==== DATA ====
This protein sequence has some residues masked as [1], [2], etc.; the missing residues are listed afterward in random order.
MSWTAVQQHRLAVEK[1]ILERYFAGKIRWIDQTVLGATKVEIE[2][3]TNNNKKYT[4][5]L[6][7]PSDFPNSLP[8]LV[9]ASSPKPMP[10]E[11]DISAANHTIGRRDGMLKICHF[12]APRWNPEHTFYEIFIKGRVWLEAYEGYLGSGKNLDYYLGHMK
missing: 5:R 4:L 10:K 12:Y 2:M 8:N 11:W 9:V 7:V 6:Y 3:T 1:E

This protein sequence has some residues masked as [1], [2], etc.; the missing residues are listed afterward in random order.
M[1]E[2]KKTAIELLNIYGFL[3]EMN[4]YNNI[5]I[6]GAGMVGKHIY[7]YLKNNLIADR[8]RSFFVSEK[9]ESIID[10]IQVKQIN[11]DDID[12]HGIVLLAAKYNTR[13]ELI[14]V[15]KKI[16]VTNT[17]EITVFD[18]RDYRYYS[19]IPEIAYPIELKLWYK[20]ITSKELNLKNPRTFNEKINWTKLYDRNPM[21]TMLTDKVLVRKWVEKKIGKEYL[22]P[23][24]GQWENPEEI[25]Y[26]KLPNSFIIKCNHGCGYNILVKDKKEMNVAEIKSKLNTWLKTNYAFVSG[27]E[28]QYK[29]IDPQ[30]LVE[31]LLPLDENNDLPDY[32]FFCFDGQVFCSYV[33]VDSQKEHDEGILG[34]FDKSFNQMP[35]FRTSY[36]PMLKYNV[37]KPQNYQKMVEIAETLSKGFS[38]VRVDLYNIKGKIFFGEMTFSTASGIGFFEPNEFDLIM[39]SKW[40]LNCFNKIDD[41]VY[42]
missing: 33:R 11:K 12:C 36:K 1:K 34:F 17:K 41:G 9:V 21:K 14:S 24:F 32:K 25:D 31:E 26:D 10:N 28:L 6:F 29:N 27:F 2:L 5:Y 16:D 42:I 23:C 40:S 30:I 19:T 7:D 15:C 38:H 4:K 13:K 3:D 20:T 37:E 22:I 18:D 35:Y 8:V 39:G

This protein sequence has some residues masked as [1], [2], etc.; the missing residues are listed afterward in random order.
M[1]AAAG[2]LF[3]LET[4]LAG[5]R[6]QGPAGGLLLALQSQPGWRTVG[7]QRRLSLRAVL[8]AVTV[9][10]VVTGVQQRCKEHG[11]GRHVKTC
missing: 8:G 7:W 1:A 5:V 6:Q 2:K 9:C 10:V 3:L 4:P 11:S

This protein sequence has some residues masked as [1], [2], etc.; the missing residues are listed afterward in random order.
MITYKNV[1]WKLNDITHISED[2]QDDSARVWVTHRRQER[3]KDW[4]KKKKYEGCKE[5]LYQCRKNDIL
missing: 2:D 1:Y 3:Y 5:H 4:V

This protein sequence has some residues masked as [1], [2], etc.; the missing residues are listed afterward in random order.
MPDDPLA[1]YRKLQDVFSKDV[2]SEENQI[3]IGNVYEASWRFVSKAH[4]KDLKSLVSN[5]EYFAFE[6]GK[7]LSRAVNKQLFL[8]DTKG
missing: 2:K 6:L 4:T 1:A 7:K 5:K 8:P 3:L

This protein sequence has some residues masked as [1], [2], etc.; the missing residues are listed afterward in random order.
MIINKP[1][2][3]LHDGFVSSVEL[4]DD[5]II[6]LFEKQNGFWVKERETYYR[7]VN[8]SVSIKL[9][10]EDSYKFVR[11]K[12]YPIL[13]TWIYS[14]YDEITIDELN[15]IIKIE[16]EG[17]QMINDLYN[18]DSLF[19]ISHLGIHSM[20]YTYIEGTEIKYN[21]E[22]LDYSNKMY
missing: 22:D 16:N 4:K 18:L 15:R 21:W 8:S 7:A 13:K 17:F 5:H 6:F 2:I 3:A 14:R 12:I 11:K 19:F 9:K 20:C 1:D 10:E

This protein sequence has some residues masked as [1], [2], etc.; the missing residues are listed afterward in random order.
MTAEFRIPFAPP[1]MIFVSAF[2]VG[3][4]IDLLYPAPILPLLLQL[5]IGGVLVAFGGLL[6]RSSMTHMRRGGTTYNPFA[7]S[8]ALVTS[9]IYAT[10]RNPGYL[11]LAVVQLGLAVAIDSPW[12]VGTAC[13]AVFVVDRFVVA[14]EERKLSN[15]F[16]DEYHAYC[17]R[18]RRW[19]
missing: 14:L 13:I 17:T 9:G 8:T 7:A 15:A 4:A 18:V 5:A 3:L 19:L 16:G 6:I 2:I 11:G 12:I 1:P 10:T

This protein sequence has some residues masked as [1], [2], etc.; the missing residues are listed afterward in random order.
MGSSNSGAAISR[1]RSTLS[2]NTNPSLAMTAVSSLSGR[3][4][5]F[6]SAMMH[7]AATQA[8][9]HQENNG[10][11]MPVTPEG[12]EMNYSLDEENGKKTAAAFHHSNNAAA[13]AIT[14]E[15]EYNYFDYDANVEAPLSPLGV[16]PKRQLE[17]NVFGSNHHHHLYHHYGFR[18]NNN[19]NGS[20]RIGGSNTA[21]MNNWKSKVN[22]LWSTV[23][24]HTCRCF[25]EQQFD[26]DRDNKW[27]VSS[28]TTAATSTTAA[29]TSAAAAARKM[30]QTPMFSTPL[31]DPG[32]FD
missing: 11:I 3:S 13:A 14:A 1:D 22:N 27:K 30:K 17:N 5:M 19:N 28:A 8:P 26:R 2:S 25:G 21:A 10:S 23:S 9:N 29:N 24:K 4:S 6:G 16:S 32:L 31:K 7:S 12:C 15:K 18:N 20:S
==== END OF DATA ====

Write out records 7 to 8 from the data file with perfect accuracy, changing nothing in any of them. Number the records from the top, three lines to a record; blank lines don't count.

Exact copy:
This protein sequence has some residues masked as [1], [2], etc.; the missing residues are listed afterward in random order.
MTAEFRIPFAPP[1]MIFVSAF[2]VG[3][4]IDLLYPAPILPLLLQL[5]IGGVLVAFGGLL[6]RSSMTHMRRGGTTYNPFA[7]S[8]ALVTS[9]IYAT[10]RNPGYL[11]LAVVQLGLAVAIDSPW[12]VGTAC[13]AVFVVDRFVVA[14]EERKLSN[15]F[16]DEYHAYC[17]R[18]RRW[19]
missing: 14:L 13:I 17:T 9:G 8:T 7:A 15:A 4:A 18:V 5:A 3:L 19:L 16:G 6:I 2:I 11:G 12:I 1:P 10:T

This protein sequence has some residues masked as [1], [2], etc.; the missing residues are listed afterward in random order.
MGSSNSGAAISR[1]RSTLS[2]NTNPSLAMTAVSSLSGR[3][4][5]F[6]SAMMH[7]AATQA[8][9]HQENNG[10][11]MPVTPEG[12]EMNYSLDEENGKKTAAAFHHSNNAAA[13]AIT[14]E[15]EYNYFDYDANVEAPLSPLGV[16]PKRQLE[17]NVFGSNHHHHLYHHYGFR[18]NNN[19]NGS[20]RIGGSNTA[21]MNNWKSKVN[22]LWSTV[23][24]HTCRCF[25]EQQFD[26]DRDNKW[27]VSS[28]TTAATSTTAA[29]TSAAAAARKM[30]QTPMFSTPL[31]DPG[32]FD
missing: 11:I 3:S 13:A 14:A 1:D 22:N 27:K 30:K 17:N 5:M 19:N 28:A 8:P 26:R 2:S 25:G 21:A 10:S 23:S 9:N 29:N 24:K 4:S 6:G 16:S 32:L 31:K 7:S 12:C 15:K 18:N 20:S